Jamaica’s top-ranked squash player, Chris Binnie is on his way to joining the global elite of the sport. The Jamaica and Caribbean men’s squash champion for the last seven years, Binnie, 27, has also improved his Professional Squash Association (PSA) ranking to number 89 among the world’s best players as of this month, from 93 in March. This improvement came after he signed a one-year sponsorship agreement with JN Fund Managers Limited at the firm’s New Kingston office recently. “My goal is to be ranked as one of the top 50 players by December,” he said. “I believe I can do it.” The top 50 players form an elite of the sport, travelling the world to compete in the main events. Having a better ranking means the players get better placed in competitions and also have more options in choosing the competitions they find more attractive. Binnie has come a long way since April of 2012 when he had PSA ranking of 389. He progressed to a ranking of 131 by October 2013 joined the top 100 in November last year. Binnie’s optimism is also based on the success he is having with his new coach, Australian Rodney Martin, a former winner of the World Open Squash Championship who once ranked second in the world. Along with three other teammates, he has been going through a tough training programme to improve his overall match preparedness level, with his new coach. He said the sponsorship by JN Fund Managers would also help him achieve his goal. Based in Connecticut in the United States of America, he coaches at Trinity College in Hartford, and had been limited to playing matches mainly in North America. “This sponsorship allows me to go to more tournaments and select ones in Europe and Asia,” he said. “I need to take on the best players in the most competitive tournaments globally if I am to improve. And it requires funding to get to the matches and maintain myself while competing.” Brando Hayden, general manager of JN Fund Managers, said: “We admire what Chris Binnie has done for himself and for Jamaica. He has invested his time and talents, making him one of the top 100 squash players in the world. “We want to help him fulfil his dreams because his success will also pave the way for others,” Hayden said. Binnie himself launched the Jamaica Squash Association’s Grassroots Clinic to students of Papine High School and New Providence Primary School on March 20. And the programme at the University of Technology is noteworthy for the players who have emerged from that facility.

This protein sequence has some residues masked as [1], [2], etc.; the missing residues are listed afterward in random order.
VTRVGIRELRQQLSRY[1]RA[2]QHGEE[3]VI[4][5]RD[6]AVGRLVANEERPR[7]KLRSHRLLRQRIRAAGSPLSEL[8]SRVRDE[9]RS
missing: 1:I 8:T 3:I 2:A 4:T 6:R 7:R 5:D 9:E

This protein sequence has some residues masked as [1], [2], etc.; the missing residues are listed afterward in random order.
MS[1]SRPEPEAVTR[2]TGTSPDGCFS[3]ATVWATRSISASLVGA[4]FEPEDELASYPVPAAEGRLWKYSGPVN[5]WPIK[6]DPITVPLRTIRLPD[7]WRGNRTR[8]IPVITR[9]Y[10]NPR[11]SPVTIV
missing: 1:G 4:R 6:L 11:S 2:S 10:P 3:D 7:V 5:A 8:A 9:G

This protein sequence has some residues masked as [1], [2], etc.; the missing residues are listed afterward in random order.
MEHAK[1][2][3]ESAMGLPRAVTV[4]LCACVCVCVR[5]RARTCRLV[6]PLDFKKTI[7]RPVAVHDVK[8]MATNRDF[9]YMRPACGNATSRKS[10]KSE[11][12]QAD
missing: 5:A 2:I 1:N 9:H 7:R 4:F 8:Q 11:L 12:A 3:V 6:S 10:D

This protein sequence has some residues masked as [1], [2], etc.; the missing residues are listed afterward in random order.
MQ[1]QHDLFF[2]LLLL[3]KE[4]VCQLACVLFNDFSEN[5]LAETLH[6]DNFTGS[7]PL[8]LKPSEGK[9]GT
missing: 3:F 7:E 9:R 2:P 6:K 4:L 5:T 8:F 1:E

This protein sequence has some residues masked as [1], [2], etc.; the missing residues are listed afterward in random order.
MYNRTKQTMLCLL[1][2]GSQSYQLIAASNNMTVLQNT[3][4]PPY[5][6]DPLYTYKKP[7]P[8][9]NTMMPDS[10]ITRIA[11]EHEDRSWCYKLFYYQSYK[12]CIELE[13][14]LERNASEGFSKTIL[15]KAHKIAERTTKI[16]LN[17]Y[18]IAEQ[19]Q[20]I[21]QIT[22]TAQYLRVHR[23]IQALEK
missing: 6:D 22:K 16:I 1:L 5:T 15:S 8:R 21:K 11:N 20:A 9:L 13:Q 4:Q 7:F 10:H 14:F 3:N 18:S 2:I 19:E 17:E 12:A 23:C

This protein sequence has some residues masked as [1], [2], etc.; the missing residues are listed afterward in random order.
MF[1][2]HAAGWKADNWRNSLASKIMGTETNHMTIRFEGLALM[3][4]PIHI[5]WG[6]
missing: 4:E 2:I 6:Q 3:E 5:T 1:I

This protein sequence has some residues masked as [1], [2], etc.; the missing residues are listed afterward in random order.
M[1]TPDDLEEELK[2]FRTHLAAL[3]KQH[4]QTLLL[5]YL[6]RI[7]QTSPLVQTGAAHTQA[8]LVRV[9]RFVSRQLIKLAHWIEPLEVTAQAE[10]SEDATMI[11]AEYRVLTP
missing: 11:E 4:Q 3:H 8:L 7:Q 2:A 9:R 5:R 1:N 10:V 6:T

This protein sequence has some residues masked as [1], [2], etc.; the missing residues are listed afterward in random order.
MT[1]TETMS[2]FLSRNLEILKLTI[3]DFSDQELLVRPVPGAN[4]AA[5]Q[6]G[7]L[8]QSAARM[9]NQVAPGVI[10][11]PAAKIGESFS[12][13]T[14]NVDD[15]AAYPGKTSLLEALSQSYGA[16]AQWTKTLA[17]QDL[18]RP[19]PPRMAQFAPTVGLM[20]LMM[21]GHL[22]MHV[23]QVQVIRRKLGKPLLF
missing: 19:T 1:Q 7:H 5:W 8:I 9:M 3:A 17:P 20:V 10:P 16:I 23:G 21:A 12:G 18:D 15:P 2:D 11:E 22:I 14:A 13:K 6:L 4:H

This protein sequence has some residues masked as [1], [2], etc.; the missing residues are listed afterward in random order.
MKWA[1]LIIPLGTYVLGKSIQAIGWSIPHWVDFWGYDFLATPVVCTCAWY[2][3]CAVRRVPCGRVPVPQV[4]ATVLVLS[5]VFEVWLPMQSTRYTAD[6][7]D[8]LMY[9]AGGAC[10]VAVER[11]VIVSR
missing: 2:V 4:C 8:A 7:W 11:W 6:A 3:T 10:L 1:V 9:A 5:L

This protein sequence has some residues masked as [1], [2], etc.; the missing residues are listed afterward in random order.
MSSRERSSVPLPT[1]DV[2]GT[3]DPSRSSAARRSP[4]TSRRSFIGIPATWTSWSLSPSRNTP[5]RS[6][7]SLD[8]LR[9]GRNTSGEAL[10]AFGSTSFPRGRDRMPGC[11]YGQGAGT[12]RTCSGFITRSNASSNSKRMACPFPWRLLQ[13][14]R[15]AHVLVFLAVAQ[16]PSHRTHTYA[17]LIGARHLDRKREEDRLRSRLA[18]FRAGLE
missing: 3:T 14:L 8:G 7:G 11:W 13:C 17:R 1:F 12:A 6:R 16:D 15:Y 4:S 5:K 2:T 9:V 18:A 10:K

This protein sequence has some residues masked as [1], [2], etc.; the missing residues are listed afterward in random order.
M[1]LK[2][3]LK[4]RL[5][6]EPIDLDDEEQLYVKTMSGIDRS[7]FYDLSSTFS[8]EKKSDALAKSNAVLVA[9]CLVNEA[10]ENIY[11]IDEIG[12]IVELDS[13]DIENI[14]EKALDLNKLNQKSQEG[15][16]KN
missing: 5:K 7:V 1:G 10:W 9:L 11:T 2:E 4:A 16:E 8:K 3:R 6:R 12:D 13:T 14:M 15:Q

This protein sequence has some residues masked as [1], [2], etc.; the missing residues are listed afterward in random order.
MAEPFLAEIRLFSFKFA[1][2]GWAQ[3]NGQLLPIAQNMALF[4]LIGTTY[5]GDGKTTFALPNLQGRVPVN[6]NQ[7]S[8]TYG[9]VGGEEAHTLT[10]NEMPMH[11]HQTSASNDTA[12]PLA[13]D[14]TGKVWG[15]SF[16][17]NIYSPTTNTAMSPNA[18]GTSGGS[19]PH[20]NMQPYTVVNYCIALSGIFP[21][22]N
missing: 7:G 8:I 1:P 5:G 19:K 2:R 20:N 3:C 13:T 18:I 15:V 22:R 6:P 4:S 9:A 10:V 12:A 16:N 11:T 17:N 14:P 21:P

It was a stellar day for Indian archery at the World Cup Stage IV with a haul of a gold, a silver and a bronze medal in Shanghai on Saturday.While the women’s recurve team of Deepika Kumari, Laishram Bombayla Devi and Chekrovolu Swuro put it across Italy in the final, Deepika secured a bronze in the individual event after beating Erwina Safitri of Indonesia.In another heartening result, the compound team of Jignas Chittibomma, Chinnaraju Srither and Kh. Ratan Singh finished with a silver medal after losing to powerhouses United States in the final.It is the first medal ever for the Indian men’s compound team in a World Cup. The Indian women’s recurve team exacted revenge for the disappointment suffered at the Turin world championships, where the Italians reigned supreme on home turf.Jignas Chittibomma was part of the Indian men’s compound team.The Indian trio took an early lead after six arrows when the team of Pia Carmen Lionetti, Guendalina Sartori and Natalia Valeeva got off to a bad start.India led 52-47 after the first end.In the second, India were marginally better than their opponents but put the issue beyond doubt with a dominant 57-51 edge in the third end with three 10s in a row. It meant that even though the Italians took the fourth end 54-53, they could not prevent India from sealing a comprehensive 215-204 triumph.In all, the Indians had seven perfect 10s to five for the Italians.Mexico bagged the bronze medal with a 216-207 win over Russia.advertisementThe women’s individual bronze medal match, soon after the team final, was a contest between two teenagers as the 17-year-old Deepika upstaged Safitri, who is a year older to her, 6-4.It was a rematch of the quarter- final at the 2010 Guangzhou Asian Games where the Indian prevailed 7-3.However, Saturday’s match was not an easy affair as Deepika had to recover from an early deficit and the contest was decided by the final arrow in the fifth set.The Indonesian had an impressive 8-10-10 start to an 8-9-8 from Deepika to take the first set 28-25. But the Indian quickly recovered and took the next two sets 28-26 and 26-24.However, Safitri forced a decider taking the fourth set with a 29- 26 result, aided by two perfect 10s.In the fifth set, Deepika edged ahead 9- 8 after the first arrow.The contest rested on a knife’s edge when both archers scored 10 in the second arrow.The Indian let the door ajar with an eight on her final attempt and the Indonesian could have won the contest with a 10.However, pressure got to her and she could only manage seven and the medal went to the more consistent Deepika.The Indian had only two perfect 10s as against six from the Indonesian. Deepika got out of the yellow zone just five times while Safitri did so on eight occasions. Russia’s Inna Stepanova won the gold medal beating Berengere Schuh 6-4.In the men’s compound event, the Indians went down 235-229 to Americans Braden Gellenthien, Reo Wilde and Rodger Willett Junior. It was the first match between the two teams in the event. The Indians were at par with their opponents in the second and third ends but the lead they conceded at the start and the end proved crucial. The six straight 10s the Americans scored in the first end was the highlight. Mexico defeated Australia 234-231 for the bronze.The women’s compound team of Jhano Hansdah, Gagandeep Kaur and Namita Yadav missed out on a medal when they went down 217- 219 to the Philippines in the bronze medal match.The men’s recurve team of Atanu Das, Thupuvoyi Swuro and Jayanta Talukdar finished seventh.